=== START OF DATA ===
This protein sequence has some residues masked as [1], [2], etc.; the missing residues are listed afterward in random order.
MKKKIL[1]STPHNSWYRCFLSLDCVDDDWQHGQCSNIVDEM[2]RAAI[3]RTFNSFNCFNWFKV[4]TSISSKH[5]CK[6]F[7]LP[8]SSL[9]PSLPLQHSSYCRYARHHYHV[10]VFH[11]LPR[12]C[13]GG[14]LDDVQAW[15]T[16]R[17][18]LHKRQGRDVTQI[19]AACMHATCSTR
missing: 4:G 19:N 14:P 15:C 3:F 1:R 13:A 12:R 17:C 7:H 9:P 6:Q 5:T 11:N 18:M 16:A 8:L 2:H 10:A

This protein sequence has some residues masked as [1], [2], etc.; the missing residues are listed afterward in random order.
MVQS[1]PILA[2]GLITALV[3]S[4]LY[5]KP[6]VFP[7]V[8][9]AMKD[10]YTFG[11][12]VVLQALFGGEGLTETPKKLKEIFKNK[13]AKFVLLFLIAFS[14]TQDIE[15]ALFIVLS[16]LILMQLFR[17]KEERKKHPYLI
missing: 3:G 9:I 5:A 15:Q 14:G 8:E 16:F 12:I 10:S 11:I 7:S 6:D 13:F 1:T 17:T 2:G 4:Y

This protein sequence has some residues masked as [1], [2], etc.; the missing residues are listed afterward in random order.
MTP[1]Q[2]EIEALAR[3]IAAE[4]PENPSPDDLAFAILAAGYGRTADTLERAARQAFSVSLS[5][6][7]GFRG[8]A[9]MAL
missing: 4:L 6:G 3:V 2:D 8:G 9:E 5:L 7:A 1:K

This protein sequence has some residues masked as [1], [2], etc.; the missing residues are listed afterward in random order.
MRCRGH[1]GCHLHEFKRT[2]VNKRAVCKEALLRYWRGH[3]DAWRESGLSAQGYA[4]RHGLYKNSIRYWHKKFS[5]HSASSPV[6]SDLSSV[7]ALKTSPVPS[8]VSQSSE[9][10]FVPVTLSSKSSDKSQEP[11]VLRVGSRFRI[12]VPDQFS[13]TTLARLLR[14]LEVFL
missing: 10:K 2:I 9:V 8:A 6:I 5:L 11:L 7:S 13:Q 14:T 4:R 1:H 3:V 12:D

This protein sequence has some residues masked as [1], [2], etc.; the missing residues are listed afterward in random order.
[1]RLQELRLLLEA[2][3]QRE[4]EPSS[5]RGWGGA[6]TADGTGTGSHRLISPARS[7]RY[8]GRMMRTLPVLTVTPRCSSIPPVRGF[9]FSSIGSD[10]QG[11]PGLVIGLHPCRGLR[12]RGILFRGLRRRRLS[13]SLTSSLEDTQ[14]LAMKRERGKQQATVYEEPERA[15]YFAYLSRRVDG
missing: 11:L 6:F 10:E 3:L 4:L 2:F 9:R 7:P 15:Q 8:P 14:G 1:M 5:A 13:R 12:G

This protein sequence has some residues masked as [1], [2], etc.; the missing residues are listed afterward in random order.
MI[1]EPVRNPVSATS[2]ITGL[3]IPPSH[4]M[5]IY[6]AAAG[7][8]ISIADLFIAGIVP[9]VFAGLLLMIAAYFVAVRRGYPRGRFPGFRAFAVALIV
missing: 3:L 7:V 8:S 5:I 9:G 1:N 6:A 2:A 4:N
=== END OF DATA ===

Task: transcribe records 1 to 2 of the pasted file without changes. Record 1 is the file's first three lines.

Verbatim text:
This protein sequence has some residues masked as [1], [2], etc.; the missing residues are listed afterward in random order.
MKKKIL[1]STPHNSWYRCFLSLDCVDDDWQHGQCSNIVDEM[2]RAAI[3]RTFNSFNCFNWFKV[4]TSISSKH[5]CK[6]F[7]LP[8]SSL[9]PSLPLQHSSYCRYARHHYHV[10]VFH[11]LPR[12]C[13]GG[14]LDDVQAW[15]T[16]R[17][18]LHKRQGRDVTQI[19]AACMHATCSTR
missing: 4:G 19:N 14:P 15:C 3:F 1:R 13:A 12:R 17:C 7:H 9:P 6:Q 5:T 11:N 18:M 16:A 8:L 2:H 10:A

This protein sequence has some residues masked as [1], [2], etc.; the missing residues are listed afterward in random order.
MVQS[1]PILA[2]GLITALV[3]S[4]LY[5]KP[6]VFP[7]V[8][9]AMKD[10]YTFG[11][12]VVLQALFGGEGLTETPKKLKEIFKNK[13]AKFVLLFLIAFS[14]TQDIE[15]ALFIVLS[16]LILMQLFR[17]KEERKKHPYLI
missing: 3:G 9:I 5:A 15:Q 14:G 8:E 16:F 12:I 10:S 11:I 7:S 6:D 13:F 1:T 17:T 2:G 4:Y